In his preface to this week’s review selection, “The Power of Aleinu” by Rabbi Asher Baruch Wegbreit [Judaica Press, 2011], Rabbi Yisrael Reisman stated that, “It is the custom of Klal Yisrael to recite Aleinu in the middle of the Shemonah Esrei on Rosh Hashanah and Yom Kippur.
“Given that there is no mention of either teshuvah -- repentance, or shofar in the language of Aleinu, this certainly requires an explanation.” A close reading of Rabbi Reisman’s essay will demonstrate the wisdom and foresight of the inclusion of Aleinu as a centerpiece of the high holiday liturgy.
This opening statement by Rabbi Reisman underlines the timeliness of the publication at this time of year of this scholarly, yet most user- friendly analysis of what is the most recited liturgical work of our faith.
In this book, Rabbi Wegbreit of Yeshiva Birkas HaTorah in Jerusalem, has brought forth a method of analysis that will serve as the model for prayer text analysis for all future commentary on the Jewish liturgy. The method is deceptively very simple, yet upon closer reading it will be noted that the text as well as commentary are both equally well served by this method.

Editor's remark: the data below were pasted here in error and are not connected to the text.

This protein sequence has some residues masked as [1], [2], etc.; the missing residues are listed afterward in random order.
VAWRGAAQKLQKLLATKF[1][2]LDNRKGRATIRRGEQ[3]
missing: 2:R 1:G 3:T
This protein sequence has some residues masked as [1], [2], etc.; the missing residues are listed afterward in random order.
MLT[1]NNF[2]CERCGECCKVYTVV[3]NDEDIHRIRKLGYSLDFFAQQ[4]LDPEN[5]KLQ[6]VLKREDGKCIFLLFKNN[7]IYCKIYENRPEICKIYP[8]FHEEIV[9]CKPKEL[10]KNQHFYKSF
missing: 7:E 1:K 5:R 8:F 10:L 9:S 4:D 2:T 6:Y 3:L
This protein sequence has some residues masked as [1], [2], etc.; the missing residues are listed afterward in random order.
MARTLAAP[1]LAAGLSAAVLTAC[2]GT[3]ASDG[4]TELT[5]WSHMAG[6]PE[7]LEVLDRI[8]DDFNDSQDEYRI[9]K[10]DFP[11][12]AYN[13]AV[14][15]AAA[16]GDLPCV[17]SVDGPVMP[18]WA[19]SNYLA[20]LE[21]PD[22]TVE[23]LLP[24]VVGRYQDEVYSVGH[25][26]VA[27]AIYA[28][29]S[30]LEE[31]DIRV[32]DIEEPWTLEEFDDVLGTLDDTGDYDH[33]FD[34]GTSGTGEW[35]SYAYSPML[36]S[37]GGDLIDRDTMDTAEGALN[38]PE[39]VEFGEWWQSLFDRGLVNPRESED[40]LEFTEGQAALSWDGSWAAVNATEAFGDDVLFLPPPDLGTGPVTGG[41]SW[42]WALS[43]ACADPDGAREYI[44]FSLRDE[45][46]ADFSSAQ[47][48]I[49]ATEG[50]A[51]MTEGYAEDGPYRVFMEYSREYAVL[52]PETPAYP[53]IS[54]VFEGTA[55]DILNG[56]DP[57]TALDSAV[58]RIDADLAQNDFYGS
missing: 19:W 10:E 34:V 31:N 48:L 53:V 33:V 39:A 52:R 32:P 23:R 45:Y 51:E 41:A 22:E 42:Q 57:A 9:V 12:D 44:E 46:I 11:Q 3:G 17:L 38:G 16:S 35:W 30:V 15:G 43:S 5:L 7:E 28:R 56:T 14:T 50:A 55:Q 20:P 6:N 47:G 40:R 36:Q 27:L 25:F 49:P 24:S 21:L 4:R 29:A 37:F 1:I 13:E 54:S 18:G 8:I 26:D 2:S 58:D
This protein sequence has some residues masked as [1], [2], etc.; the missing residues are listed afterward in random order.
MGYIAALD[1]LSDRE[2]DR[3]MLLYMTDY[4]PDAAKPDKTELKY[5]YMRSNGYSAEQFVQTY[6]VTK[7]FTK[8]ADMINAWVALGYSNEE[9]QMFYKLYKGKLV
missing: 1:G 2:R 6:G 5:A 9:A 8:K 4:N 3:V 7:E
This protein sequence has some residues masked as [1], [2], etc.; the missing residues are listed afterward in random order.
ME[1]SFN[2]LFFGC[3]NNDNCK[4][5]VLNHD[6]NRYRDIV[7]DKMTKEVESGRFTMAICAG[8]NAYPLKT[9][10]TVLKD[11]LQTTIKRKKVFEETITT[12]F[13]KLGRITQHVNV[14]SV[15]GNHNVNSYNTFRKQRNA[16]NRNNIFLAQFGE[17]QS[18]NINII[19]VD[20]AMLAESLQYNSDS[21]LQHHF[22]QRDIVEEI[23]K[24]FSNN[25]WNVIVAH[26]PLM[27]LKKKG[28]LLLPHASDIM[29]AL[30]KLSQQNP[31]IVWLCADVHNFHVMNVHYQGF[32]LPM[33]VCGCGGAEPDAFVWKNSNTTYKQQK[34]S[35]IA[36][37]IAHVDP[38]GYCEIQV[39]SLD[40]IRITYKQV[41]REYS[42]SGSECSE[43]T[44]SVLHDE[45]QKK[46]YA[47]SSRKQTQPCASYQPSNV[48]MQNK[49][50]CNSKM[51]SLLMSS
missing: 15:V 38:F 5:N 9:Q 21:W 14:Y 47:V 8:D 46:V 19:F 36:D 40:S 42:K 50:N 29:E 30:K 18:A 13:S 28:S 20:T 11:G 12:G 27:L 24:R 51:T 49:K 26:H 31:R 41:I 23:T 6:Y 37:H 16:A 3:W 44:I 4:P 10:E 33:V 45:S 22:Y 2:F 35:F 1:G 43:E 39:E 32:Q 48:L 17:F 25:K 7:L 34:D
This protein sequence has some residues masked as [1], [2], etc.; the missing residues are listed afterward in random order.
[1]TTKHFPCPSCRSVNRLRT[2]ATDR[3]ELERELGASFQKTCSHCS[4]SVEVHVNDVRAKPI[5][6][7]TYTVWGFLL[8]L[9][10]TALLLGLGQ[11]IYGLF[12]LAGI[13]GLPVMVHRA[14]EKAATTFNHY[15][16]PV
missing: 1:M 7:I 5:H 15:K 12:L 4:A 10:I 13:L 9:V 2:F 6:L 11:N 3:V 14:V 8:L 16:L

Just about each word and phrase is given a detailed translation, and the commentary is based upon the classic work of the Abudrahan. With the use of this commentary Rabbi Wegbreit notes that one phrase of Aleinu flows seamlessly into the next thus creating an amazing image of the spiritual history that will culminate in the miraculous “End of Days”.
The organization of this work includes a recognition that this prayer follows upon four primary mitzvos:
Anochi – the belief in G-d ‘s existence
Do not believe in other gods
Yichud Hashem – G-d’s oneness
Do not forget Sinai
These mitzvos that sourced in each chapter of this work, relate each to the relevant prayer text. This helps serve to further the meaningfulness of the text in both the heart and mind of the worshiper thus expanding both the meaning and understanding of this prayer.